By Vanessa Romo for NPR.org
As college students grapple with the rising costs of classes and books, mortgaging their futures with student loans in exchange for a diploma they’re gambling will someday pay off, it turns out many of them are in great financial peril in the present, too.
More than a third of college students don’t always have enough to eat and they lack stable housing, according to a survey published Tuesday by researchers at Temple University and the Wisconsin HOPE Lab.
Overall the study concluded 36 percent of college students say they are food insecure. Another 36 percent say they are housing insecure, while 9 percent report being homeless. The results are largely the same as last year’s survey, which included fewer students.
The 2018 numbers are even higher when broken out to include only community college students. Forty-two percent indicated they struggled the most to get adequate food, as measured by the researchers’ scale. Nine percent said they had gone at least one day during the last month without eating because they lacked the money. And 46 percent said they had difficulty paying for housing and utilities.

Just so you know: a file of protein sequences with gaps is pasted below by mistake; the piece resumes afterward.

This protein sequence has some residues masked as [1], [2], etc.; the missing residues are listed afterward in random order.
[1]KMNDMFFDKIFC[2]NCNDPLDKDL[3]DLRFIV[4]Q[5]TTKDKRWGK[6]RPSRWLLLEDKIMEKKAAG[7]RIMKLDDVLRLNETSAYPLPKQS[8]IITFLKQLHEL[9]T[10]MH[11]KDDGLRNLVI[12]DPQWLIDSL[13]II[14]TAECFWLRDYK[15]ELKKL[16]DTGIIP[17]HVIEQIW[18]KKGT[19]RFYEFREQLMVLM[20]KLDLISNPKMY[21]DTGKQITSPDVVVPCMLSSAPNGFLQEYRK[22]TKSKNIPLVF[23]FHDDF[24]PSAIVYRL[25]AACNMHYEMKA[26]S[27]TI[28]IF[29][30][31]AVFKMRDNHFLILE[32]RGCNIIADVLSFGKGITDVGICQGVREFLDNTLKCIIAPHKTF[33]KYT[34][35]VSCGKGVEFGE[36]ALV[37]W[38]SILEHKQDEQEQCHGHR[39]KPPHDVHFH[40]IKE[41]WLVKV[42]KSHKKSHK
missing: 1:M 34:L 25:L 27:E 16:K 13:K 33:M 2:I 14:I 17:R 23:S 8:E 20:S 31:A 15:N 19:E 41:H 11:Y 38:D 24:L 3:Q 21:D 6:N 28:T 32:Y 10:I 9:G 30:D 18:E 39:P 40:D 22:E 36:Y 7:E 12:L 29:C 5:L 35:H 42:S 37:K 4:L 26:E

Sara Goldrick-Rab, professor of higher-education policy at Temple University and the lead author of the report for the past three years, told NPR that while conditions remain dire for students from low-income families, the burden of covering these basic necessities is spreading into the middle class.
For poor students, she said, “It really undermines their ability to do well in school. Their grades suffer, their test scores appear to be lower, and overall, their chances of graduating are slimmer. They can barely escape their conditions of poverty long enough to complete their degrees.”
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